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  1. One of the most compelling features of Gaussian process (GP) regression is its ability to provide well-calibrated posterior distributions. Recent advances in inducing point methods have sped up GP marginal likelihood and posterior mean computations, leaving posterior covariance estimation and sampling as the remaining computational bottlenecks. In this paper we address these shortcomings by using the Lanczos algorithm to rapidly approximate the predictive covariance matrix. Our approach, which we refer to as LOVE (LanczOs Variance Estimates), substantially improves time and space complexity. In our experiments, LOVE computes covariances up to 2,000 times faster and draws samples 18,000 times faster than existing methods, all without sacrificing accuracy.
  2. One of the most compelling features of Gaussian process (GP) regression is its ability to provide well-calibrated posterior distributions. Recent ad- vances in inducing point methods have sped up GP marginal likelihood and posterior mean computations, leaving posterior covariance estimation and sampling as the remaining computational bottlenecks. In this paper we address these shortcom- ings by using the Lanczos algorithm to rapidly ap- proximate the predictive covariance matrix. Our approach, which we refer to as LOVE (LanczOs Variance Estimates), substantially improves time and space complexity. In our experiments, LOVE computes covariances up to 2,000 times faster and draws samples 18,000 times faster than existing methods, all without sacrificing accuracy.
  3. Recent work shows that inference for Gaussian processes can be performed efficiently using iterative methods that rely only on matrix-vector multiplications (MVMs). Structured Kernel Interpolation (SKI) exploits these techniques by deriving approximate kernels with very fast MVMs. Unfortunately, such strategies suffer badly from the curse of dimensionality. We develop a new technique for MVM based learning that exploits product kernel structure. We demonstrate that this technique is broadly applicable, resulting in linear rather than exponential runtime with dimension for SKI, as well as state-of-the-art asymptotic complexity for multi-task GPs.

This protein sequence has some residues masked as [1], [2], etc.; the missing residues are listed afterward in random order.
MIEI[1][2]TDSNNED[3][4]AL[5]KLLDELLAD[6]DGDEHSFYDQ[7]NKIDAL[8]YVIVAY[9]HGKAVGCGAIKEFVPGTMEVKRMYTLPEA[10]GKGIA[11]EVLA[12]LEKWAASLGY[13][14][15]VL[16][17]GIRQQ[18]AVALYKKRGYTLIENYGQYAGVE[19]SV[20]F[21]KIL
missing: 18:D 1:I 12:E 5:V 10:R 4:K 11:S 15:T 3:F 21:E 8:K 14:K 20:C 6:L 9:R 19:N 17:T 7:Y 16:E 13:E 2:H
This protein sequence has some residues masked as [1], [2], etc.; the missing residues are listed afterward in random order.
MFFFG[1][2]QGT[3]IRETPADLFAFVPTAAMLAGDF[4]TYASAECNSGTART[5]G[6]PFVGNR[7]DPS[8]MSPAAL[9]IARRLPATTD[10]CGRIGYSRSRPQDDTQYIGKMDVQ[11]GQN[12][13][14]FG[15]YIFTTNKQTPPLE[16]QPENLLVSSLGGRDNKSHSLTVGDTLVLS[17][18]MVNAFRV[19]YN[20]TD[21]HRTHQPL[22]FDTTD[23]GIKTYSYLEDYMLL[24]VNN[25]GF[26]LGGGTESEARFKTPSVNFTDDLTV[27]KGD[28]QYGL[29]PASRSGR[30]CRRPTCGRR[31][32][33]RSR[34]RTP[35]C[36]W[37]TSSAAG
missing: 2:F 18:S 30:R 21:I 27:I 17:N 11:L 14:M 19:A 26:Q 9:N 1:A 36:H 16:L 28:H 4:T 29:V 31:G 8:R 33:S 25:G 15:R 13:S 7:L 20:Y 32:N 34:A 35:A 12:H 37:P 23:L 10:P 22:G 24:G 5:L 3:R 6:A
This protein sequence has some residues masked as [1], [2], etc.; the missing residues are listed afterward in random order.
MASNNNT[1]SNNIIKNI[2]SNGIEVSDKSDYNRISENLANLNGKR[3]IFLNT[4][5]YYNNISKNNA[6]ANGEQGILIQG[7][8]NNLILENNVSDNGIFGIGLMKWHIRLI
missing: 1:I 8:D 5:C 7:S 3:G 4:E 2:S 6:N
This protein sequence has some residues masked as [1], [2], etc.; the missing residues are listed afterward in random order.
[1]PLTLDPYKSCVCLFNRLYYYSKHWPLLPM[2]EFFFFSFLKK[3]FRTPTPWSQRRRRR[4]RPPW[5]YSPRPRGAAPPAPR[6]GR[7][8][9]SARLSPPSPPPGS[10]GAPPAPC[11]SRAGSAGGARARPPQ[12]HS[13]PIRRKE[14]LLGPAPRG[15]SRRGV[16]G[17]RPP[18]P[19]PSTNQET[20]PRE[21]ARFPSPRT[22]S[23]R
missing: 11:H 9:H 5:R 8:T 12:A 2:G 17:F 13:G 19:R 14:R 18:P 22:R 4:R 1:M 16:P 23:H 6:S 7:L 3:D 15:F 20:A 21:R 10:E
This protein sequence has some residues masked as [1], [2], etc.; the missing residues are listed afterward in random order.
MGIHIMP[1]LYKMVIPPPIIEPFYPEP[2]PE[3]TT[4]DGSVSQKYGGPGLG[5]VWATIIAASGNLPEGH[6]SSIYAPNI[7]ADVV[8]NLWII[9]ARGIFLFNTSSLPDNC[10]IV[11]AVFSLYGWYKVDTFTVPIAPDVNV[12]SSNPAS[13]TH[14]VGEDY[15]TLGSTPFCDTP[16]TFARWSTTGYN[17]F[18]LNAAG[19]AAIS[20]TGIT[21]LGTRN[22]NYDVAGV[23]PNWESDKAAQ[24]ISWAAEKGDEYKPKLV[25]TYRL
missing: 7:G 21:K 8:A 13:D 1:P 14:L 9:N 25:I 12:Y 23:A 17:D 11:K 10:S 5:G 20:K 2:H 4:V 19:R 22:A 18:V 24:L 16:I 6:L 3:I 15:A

4. Confidence calibration -- the problem of predicting probability estimates representative of the true correctness likelihood -- is important for classification models in many applications. We discover that modern neural networks, unlike those from a decade ago, are poorly calibrated. Through extensive experiments, we observe that depth, width, weight decay, and Batch Normalization are important factors influencing calibration. We evaluate the performance of various post-processing calibration methods on state-of-the-art architectures with image and document classification datasets. Our analysis and experiments not only offer insights into neural network learning, but also provide a simple and straightforward recipe for practical settings: on most datasets, temperature scaling -- a single-parameter variant of Platt Scaling -- is surprisingly effective at calibrating predictions.
  5. We propose Deep Feature Interpolation (DFI), a new data-driven baseline for automatic high-resolution image transformation. As the name suggests, it relies only on simple linear interpolation of deep convolutional features from pre-trained convnets. We show that despite its simplicity, DFI can perform high-level semantic transformations like "make older/younger", "make bespectacled", "add smile", among others, surprisingly well - sometimes even matching or outperforming the state-of-the-art. This is particularly unexpected as DFI requires no specialized network architecture or even any deep network to be trained for these tasks. DFI therefore can be used as a new baseline to evaluate more complex algorithms and provides a practical answer to the question of which image transformation tasks are still challenging in the rise of deep learning.